Massive system breaches seem to be a common headline in the news today. Reading between the lines, you can hear someone say, “If only we had…” I understand the temptation to skip certain security best practices if you feel the cost to implement them is high and the likelihood of their occurrence is low. Modern-day Infrastructure as Code (IaC) processes, though, have lowered the costs of implementing many security best practices. It would be a good idea to revisit these past decisions you have made (you recorded them, didn’t you?) to see which ones have become low-hanging fruit. Wild card TLS certificate is a case in point since using them makes all of your servers as vulnerable as the least secure one. A better approach would be individual certificates or an investment in SAN certification.
What Does a TLS Certificate Do?
A TLS (Transport Layer Security) certificate, formerly known as an SSL (Secure Sockets Layer) certificate, is used to authenticate the identity of a server. The certificate contains the server’s public key and other identifying information, such as the domain name, and is issued by a certificate authority. This allows for secure communications between, for example, a user and a website they are accessing. When the user’s web browser sends a request to establish a secure connection with that website’s server, the server returns its TLS certificate. The user’s browser then checks the certificate’s digital signature against those in the browser’s (or system’s) list of trusted issuing authorities. If the name(s) on the certificate matches the server the browser is contacting AND that certificate is determined to be cryptographically valid AND it was issued by a trusted authority AND it has not expired, then the connection is presumed secure and the two can now encrypt their communications.
What is the server claiming to be? The domain name! When we set out to secure tenmilesquare.com, we requested a TLS certificate from Let’s Encrypt. Before they would grant one to us, we had to prove we owned that domain. There are several ways to do that:
- Add a TXT or CNAME record on your DNS for the domain.
- Upload a file to your server.
- You can also do it via phone or email, but that’s more involved.
Once you have the certificate, you will need to install it on your server. Where and how depends upon the server itself. It’s important to remember that the certificate has an expiration date, so you’ll need to renew it regularly.
The Dangers of a Wildcard Certificate
For my 2 personal websites, every 90 days, I go through the same process, which takes about 10 minutes. Most of that time is taken up by proving I own the domains and then shutting down and restarting the web servers. This isn’t a great burden for me. But what if you have dozens, even hundreds? This is easy to do if you’re providing software as a service (SaaS). If your customers use subdomains (e.g., cust-1.example.com, cust-2.example.com, etc.), a quick solution would be a wildcard certificate. Instead of certifying each customer, you get only one for *.example.com. That covers any possible subdomain beneath example.com. Easy-peasy.
That would be a mistake with potentially catastrophic consequences.
First of all, this introduces a single point of failure into your system. Should something go wrong with that certificate, it could affect ALL of the subdomains covered. Yes, there are technical glitches that can cause you headaches. This single point of failure, though, means that it takes only one compromised server to put all of the infrastructure covered by that certificate at risk. The latest, as described by the National Security Agency (see link below under More Reading), is the Application Layer Protocols Allowing Cross-Protocol Attack (ALPACA). Suppose someone can compromise a server covered by a wildcard certification. In that case, they can redirect traffic meant for other servers to that compromised machine for any number of nefarious activities, such as getting user credentials. The affected users would be none the wiser because the system tells them the destination is certified.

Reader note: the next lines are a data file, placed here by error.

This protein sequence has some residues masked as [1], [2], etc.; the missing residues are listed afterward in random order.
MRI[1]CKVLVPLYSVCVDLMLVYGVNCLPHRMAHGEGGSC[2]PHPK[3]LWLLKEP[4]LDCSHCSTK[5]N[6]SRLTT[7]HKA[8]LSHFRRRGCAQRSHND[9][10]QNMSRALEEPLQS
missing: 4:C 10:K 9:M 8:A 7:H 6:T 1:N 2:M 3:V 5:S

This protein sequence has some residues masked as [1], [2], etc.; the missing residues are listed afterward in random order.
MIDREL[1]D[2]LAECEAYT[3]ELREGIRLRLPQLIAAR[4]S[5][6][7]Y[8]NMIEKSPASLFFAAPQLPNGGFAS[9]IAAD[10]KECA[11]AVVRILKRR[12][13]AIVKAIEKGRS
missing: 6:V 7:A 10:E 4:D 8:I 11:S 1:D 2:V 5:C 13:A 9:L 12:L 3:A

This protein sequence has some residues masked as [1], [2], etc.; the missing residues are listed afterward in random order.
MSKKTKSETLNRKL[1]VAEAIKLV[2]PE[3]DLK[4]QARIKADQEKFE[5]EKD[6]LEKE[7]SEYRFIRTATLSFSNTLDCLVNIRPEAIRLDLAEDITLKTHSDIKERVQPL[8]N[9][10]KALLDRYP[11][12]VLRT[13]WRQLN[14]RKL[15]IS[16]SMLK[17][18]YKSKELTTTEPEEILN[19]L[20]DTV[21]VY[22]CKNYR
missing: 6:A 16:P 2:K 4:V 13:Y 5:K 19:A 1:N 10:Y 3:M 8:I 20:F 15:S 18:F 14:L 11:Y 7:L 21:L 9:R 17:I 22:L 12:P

The More Secure Options
What can you do to mitigate the vulnerability? Manually certifying each server would be time-consuming, but still better than wild certificates or no certification at all. However, there are better options.
As mentioned at the beginning, IaC using tools such as AWS Cloud Development Kit (CDK), AWS CloudFormation, or Terraform can help alleviate the tediousness of setting up so many domains quickly, for example in response to a SaaS sign-up. Ongoing maintenance is minimized by utilizing built-in automation in systems like AWS Certificate Manager working with AWS Route53 to both certify and provide certification for auto-renewal. If these tools are utilized properly, using individual certificates is as easy or easier than a wildcard certificate.
A multi-domain certificate, also known as a Subject Alternative Name (SAN) certificate, is another solution. A single certificate can cover multiple, discretely named domains/subdomains. Theoretically, this can cover hundreds of domains/subdomains, but when you get above 10, you become as vulnerable as a wildcard TLS. The pricing of this approach varies from around $100 to $2,000 a year. The costs vary depending on the certificate authority you choose, the level of validation you require, the number of SANs included, and the duration of the certificate.
Ten Mile Square Can Help
We have helped many companies automate the securing of their infrastructure. Contact us for a free consultation.
- Certificate authorities
- Ten Mile Square’s certifying authority: Let’s Encrypt
- National Security Agency: Avoid Dangers of Wildcard TLS Certificates and the ALPACA Technique
- Multi-Domain and Wildcard SSL: what’s the difference?
- Relevant automation services: